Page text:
by David Obuchowski
“Uh oh,” one of your coworkers says. He gives you a quick nod and a smile. “You’re in trouble now,” he laughs, but not in a cruel way. He’s one of your favorite people to share a shift with. You aren’t friends with him outside the store, which is something you’ll come to regret. In a few months, you’ll lose touch when he goes off to college. Five years after that, he’ll be one of thousands killed on September 11th, 2001. And then you’ll always make a point to find his name on those 9/11 memorial flags they have displayed in airports.
You walk out of the pit—the area with the cash registers enclosed by half-height counters—past the candy, past the kids section, past horror, past the comedies. You come to a door at the back, which interrupts the shelves that sport the new releases. You touch the metal door handle and it shocks you, which you knew it would. But, somehow, it surprises you anyway.
So does this meeting. You knew very well it would happen at some point. But now that it is, you’re all nerves. It’s a stupid job, but you like it. And, anyway, you’d rather be working than be at home.
You’d rather be anywhere than home.
You pull the door closed behind you, shutting out the far too bright fluorescent lights and low din of some PG-rated kids adventure film playing on the many televisions mounted to the acoustic-tiled ceiling. The light is dim in the hallway. The floor is unsealed concrete. It’s cold. You pass the stockroom on the right where the candy, soda, and popcorn is stored. You pass the stockroom on the left where VHS cases, damaged VHS cassettes, and new releases that await their release dates are kept. His office door is open, but only slightly, so you knock.
“Come in,” he says. He sounds pissed.
You push the door open and step into his tiny office, which is cluttered with stacks of calendars, magazines, and binders. There’s a broken printer on the floor next to the black garbage can, overflowing with crumpled up papers and empty plastic bottles of Coca-Cola. The office smells of him, which is to say it smells of sweat and whiskey.
“Shut the door,” he tells you, and you do.
“What’s up?” you ask, though you know damn-well what’s up. You’re one of the best, most hardworking employees they’ve got. This can only be about one thing.
“What do you think is up?” he asks, and he crosses his arms.
“No idea,” you answer innocently.
“You lied to me.”
“What about?” You’re not sure why you’re keeping up the act.
“You’re 16. Not 17. I told you I didn’t have an opening here, but you begged me for a job. I gave you a chance and you lied to me.”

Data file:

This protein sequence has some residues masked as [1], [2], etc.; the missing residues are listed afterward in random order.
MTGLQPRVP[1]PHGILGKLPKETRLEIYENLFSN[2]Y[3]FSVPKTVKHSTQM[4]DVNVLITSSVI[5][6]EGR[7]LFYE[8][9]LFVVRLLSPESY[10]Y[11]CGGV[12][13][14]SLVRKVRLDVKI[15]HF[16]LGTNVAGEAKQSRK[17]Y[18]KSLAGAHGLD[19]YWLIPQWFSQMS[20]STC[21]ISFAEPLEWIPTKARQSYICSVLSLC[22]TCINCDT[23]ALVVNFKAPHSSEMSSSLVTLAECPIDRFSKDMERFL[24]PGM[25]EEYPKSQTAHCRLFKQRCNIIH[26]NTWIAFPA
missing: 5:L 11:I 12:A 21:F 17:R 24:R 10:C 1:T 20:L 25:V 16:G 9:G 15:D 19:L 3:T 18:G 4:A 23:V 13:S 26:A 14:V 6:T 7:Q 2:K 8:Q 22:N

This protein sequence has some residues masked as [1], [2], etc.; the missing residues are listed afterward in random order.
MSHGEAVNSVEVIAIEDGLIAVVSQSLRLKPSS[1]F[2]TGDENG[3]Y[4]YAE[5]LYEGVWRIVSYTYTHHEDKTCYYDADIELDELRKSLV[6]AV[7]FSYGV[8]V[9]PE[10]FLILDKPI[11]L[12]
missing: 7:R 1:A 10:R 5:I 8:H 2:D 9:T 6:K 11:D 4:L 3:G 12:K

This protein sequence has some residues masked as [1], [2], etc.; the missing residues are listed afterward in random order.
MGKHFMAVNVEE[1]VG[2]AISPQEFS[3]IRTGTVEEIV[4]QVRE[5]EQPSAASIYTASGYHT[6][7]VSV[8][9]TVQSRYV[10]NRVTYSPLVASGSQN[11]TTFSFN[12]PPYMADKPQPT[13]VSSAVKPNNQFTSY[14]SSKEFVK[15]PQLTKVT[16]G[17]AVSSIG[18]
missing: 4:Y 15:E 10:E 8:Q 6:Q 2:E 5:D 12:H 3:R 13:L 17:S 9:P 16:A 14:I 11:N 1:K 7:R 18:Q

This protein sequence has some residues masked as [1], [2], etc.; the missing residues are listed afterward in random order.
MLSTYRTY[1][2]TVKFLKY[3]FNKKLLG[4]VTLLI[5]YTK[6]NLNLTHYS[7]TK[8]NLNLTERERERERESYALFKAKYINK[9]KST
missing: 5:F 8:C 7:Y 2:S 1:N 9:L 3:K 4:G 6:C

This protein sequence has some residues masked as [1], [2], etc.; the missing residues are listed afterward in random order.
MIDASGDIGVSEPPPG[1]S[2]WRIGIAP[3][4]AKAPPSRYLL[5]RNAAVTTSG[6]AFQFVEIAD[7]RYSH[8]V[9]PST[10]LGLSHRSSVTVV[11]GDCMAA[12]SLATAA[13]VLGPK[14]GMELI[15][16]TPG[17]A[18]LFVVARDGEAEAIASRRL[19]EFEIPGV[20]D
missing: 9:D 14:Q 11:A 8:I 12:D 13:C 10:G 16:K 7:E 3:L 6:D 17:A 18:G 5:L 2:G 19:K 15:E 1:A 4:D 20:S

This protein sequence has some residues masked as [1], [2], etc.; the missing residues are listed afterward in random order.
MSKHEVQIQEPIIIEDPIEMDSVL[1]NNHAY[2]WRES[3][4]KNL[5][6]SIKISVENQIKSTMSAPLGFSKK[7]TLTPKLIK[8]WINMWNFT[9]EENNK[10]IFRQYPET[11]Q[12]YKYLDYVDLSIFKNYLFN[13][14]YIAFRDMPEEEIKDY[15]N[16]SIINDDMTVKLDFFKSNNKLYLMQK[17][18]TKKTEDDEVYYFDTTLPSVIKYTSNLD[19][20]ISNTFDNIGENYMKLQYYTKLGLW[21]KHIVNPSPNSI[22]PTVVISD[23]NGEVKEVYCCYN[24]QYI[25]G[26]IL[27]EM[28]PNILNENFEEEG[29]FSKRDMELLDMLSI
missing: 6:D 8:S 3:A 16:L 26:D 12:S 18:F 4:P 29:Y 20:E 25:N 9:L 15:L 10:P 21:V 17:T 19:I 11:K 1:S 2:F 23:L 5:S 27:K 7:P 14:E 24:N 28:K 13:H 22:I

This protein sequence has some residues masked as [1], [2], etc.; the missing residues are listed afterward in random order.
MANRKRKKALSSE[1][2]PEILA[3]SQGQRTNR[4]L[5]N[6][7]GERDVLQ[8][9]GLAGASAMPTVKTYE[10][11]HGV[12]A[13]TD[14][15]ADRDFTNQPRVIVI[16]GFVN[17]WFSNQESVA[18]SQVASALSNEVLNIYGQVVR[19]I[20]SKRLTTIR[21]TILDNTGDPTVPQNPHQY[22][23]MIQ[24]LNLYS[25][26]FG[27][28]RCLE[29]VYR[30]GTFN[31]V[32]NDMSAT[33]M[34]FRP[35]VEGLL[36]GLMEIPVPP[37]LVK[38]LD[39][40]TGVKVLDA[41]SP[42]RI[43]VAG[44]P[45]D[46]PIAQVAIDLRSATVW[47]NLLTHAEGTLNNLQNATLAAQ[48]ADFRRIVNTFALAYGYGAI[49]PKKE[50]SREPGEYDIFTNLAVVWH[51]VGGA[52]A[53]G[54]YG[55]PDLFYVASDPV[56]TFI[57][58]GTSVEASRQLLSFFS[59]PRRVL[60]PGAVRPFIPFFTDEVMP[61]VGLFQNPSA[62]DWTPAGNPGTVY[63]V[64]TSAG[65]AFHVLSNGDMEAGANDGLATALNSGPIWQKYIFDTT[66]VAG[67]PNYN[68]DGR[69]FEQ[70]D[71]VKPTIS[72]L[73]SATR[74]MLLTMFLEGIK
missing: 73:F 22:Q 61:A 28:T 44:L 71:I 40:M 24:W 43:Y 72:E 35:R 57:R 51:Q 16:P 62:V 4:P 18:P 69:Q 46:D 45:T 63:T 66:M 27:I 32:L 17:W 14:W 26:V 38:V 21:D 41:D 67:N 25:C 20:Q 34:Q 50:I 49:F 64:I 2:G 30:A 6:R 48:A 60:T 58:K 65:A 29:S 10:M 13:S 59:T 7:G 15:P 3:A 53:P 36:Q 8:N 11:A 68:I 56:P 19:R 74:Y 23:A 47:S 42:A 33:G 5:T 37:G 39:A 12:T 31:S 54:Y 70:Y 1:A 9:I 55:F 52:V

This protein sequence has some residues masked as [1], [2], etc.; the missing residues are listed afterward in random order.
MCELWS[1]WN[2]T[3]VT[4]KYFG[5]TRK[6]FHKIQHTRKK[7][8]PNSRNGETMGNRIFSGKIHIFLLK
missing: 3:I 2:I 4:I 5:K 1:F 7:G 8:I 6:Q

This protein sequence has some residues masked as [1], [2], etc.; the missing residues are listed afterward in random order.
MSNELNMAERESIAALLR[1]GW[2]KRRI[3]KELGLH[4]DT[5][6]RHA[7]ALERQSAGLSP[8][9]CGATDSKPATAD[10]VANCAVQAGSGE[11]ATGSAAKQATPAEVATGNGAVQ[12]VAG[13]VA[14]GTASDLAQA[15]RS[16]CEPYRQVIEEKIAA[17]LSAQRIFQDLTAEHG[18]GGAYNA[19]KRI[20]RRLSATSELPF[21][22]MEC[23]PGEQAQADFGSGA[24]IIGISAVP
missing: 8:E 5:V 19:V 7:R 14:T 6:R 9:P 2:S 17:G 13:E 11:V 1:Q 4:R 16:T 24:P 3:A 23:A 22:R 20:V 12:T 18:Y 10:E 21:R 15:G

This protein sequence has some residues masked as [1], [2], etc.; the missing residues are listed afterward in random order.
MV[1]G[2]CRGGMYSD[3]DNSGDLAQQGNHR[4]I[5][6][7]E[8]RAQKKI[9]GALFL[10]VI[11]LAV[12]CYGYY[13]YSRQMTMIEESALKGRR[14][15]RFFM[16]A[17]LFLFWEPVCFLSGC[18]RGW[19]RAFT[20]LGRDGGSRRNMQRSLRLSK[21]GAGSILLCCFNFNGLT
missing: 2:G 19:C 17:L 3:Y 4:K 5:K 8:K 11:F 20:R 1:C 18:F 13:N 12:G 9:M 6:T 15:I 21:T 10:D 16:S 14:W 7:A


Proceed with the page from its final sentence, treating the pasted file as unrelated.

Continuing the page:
There it is. You’d be relieved that the truth is finally out, but you’re too worried about losing the job, the money, the 32 hours per week you spend here instead of fending off fists at home. “I’m sorry,” you mutter.
“Corporate policy says minimum age is 17,” he slurs. “I could get into big trouble.”
“I know,” you say.
“I could fire you,” he says.
“I know,” you say.
“The company could reclaim compensation,” he says.
“I know,” you say, though you have no idea if that’s true or not. In fact, you doubt it is.
He stands up. “So what should I do? Fire you?”
“No,” you answer quickly.
“So what then?” He takes a step toward you. Unsteady. He’s been drinking. Not unusual.
“I don’t know,” you say. “I’ll be 17 in a few weeks and then it’s a moot point.”
“Still,” he stumbles closer, “you,” he points at you, “lied to me!”
“I’m sorry,” you say again, because what else is there to say?
He grabs at you, pulls you in by your blue button-down shirt, which is half of the required uniform. He presses his chinless, sweaty face into yours. He has a grape-sized growth along his nearly non-existent jawline, and you can feel it, along with the coarse hair of his close-cropped beard, rub against your own face, which you have only just started to shave. His hot breath smells like the Jim Beam in the pantry at home. You’ve skimmed so much from that in the last few months, you’ve had to add iced tea to the bottle to make up for it.
He opens his mouth, closes his eyes, and this makes the third time today you’ve been surprised by something you knew was probably going to happen. Even your friends have known. They come into the store and see how he acts around you. Some nights after work, you meet up with them in the woods, drink Molsons, and they laugh about it. In a cruel way. Not out of care or concern. Rather, like it’s a comedy you rent on VHS for three nights.
“Don’t,” you say. You push him off. But you don’t shove him because you know that you could hurt him easily. “Don’t.”
He steps back, gives you a half-smile. “Whoa,” he chuckles like he just woke up from a strange dream.
“Don’t. Okay? Don’t,” you repeat.
He looks down at his ugly Reeboks. “I’m sorry,” he says. “I’m 36 and I live with my mother and I can’t tell her—” He can’t finish because, now, he’s sobbing too hard.
And then you say something you’ll remember for the rest of your life, just like you’ll remember the kid waiting for you back in the pit: “It’s okay.”
You’ll regret it just like you’ll regret how you never became friends with that kid. But, hoping to keep your job in this garishly lit place that you lied to find work in, you say it again. You crouch down next to the sobbing man crumpled on the floor like so much discarded paper.
“Really,” you say, “it’s okay.”
* * *
David Obuchowski is a prolific writer of fiction and long-form essays, whose work has appeared in The Baltimore Review, Salon, Fangoria, West Trade Review, and many others. David and artist Sarah Pedry will have their first children’s book published in 2023 by Minedition (Astra Publishing House). His in-depth documentary podcast, TEMPEST, is a critical and popular success and serves as the inspiration for an upcoming television series. David and his family live in Colorado.